Water Bottle Ban Lifted in National Parks

In 2011, Policy Memorandum 11-03 was put in place which banned the sale of disposable water bottles at national parks. While there are 417 national parks service sites in the United States, only 23 of these parks have implemented this ban.

Water bottle debris concerns were the initial reason for the bottle ban in 2011. Officials were seeing increasing amounts of plastic bottle litter throughout the parks, and a ban on bottles seemed like a viable fix to the problem.

There are many important aspects of lifting this ban that should be explored. The potential problems that could come from the ban being lifted, the positive side of the ban lift, and what parks can expect once it is lifted are all important to consider. By understanding the complexities surrounding the revocation of this memorandum, the impact of this official action can be understood more clearly.

Valid Concerns
Some park officials are worried that lifting the ban on bottled water is going to have negative effects on the nation’s parks. The main concern is water bottles not being disposed of properly. When people litter, especially with water bottles, serious harm can be done to the wildlife and the natural beauty of parks.

Wildlife is at risk of swallowing or getting stuck in the plastic caps, rings, and pieces from bottles. This can lead to needing to rehabilitate the animals or, worse yet, the animals dying from injuries sustained from the bottles.

In addition to the suffering of the wildlife, the natural landscape of parks is affected by bottle debris. As guests overlook the scenic landscape, seeing bottles scattered on the ground takes away from the overall experience of the parks.

The Silver Lining
While the ban has helped to reduce the amount of bottled water waste in the parks that have implemented it, there are some positives things that will come from the revocation of the ban.

As it stands, water is the only bottled beverage that is affected by the ban. This means that businesses can sell other bottled drinks, like soda and sports drinks, but not water. Therefore, guests who come to the parks without a reusable water bottle would be forced to purchase an unhealthy drink that is full of sugar, even if they would rather purchase water.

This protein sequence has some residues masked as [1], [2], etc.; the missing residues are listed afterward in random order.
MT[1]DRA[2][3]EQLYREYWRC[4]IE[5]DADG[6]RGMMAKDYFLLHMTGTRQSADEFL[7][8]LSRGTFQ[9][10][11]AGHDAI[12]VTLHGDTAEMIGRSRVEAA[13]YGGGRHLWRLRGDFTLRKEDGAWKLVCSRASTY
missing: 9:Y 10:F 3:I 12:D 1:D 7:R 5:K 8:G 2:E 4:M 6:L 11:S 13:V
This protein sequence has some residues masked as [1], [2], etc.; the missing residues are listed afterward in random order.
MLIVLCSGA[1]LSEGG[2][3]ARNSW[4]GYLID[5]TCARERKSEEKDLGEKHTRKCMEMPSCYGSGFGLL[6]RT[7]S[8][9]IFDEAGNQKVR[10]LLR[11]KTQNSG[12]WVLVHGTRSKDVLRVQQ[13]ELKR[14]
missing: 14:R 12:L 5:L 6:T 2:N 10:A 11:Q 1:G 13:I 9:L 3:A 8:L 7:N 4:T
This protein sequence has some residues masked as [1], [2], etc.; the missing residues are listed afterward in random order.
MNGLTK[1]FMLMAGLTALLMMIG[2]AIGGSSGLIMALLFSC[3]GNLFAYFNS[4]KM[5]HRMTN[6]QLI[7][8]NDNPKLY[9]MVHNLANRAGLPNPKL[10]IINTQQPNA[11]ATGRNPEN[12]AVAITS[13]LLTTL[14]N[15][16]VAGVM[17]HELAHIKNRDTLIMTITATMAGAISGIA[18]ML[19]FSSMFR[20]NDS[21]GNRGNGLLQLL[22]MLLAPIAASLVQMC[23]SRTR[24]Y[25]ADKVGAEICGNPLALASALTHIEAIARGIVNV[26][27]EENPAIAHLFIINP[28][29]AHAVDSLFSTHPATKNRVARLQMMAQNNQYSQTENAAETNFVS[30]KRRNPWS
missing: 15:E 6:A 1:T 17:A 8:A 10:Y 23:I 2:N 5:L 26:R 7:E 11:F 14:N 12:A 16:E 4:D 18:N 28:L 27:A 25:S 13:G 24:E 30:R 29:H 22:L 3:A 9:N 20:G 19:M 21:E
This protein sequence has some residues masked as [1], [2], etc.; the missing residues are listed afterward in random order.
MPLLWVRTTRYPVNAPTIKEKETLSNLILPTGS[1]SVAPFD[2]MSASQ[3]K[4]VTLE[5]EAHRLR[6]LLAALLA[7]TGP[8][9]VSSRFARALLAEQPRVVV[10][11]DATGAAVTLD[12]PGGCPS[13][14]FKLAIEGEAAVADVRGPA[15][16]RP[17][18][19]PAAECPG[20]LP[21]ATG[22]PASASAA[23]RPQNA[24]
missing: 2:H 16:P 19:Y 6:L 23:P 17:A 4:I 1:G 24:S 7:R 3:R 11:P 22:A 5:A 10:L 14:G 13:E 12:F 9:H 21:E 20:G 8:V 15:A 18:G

Also, with bottled water quickly becoming the most popular beverage on the market, park businesses are missing a chance to make a profit from water sales. These profits can go to beautifying the parks and keeping more park businesses open.

The Impact on Parks
In the 23 parks that implemented this ban, the revocation of Policy Memorandum 11-03 will certainly bring some changes. Once water can be sold in the parks, they will have to encourage guests to dispose of the bottles properly rather than litter the park with their waste.

Parks may place more recycling and trash bins in popular areas to further encourage visitors to be responsible with their bottles. Though water can be purchased, parks will still have free water bottle filling stations for guests who bring reusable bottles or would like to reuse their disposable bottle to save on waste and money.

Hopefully, once the ban is revoked, guests will continue to realize the importance of reusable water bottles and disposing of recyclables responsibly. It is everyone’s job to keep the parks clean and, with any luck, guests will be aware of that during their adventures in the national parks.

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